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Second Thermal and Fluids Engineering  Conference

ISSN: 2379-1748
ISBN: 978-1-56700-430-4

On the combined use of dynamic simulations and plant data to account for fouling in heat exchanger design




Abstract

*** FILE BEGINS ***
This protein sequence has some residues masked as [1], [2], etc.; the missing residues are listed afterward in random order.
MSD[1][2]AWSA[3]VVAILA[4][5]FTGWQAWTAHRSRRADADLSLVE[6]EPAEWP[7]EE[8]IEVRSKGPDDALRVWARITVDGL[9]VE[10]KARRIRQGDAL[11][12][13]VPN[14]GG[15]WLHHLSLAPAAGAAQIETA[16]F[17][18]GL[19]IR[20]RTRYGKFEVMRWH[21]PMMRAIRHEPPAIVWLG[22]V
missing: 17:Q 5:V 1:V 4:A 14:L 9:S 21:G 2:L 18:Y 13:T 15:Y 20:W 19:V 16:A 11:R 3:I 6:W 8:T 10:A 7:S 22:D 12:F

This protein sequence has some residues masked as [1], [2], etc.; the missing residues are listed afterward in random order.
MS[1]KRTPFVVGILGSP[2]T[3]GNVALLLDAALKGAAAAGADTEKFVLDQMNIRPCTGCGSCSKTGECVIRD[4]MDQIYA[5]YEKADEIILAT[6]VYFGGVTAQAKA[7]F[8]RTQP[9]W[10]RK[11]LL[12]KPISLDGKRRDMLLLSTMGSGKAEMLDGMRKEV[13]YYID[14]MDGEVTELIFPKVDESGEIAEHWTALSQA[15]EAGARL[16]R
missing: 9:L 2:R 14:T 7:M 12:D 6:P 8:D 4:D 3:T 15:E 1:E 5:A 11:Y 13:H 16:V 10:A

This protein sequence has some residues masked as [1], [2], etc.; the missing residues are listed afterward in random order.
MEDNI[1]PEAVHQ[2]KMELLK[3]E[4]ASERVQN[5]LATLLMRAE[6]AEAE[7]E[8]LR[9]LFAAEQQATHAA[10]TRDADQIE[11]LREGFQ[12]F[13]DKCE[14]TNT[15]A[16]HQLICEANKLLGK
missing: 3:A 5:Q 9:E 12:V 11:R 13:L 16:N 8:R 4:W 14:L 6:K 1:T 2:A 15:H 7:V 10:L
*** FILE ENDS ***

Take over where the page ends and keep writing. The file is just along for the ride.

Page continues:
Traditional heat exchanger design methodologies prescribe the use of fixed fouling factors to account for the reduced thermal performance of heat exchangers operating in non-clean services. This practice has been criticised in the past as it does not account for the dependency of the underlying fouling mechanisms on process conditions and time, often leading to oversized equipment which exacerbate fouling. Neglecting fouling dynamics and its dependence on process conditions at the design stage has also been identified as the cause of major failures. In recognition of these limitations, much research effort has been put in recent years to improve the fundamental understanding of the various fouling mechanisms and industry has started shifting to a different paradigm which involves the use of system-specific models to account for the fouling dynamics at the design stage. This presentation proposes a novel methodology to assess the impact of fouling in heat exchanger networks and identify and evaluate heat exchanger retrofit options. The methodology is based on the combined use of historical plant data with an advanced dynamic and distributed model for shell-and-tube heat exchangers undergoing fouling. The mathematical model accounts for the growth of the fouling layer inside the exchanger's tubes as a function of process conditions and time. An industrial case study, using plant measurements from an oil refinery, will be shown to illustrate the methodology and how it can be used to identify retrofit options that provide the largest overall savings to the refinery.

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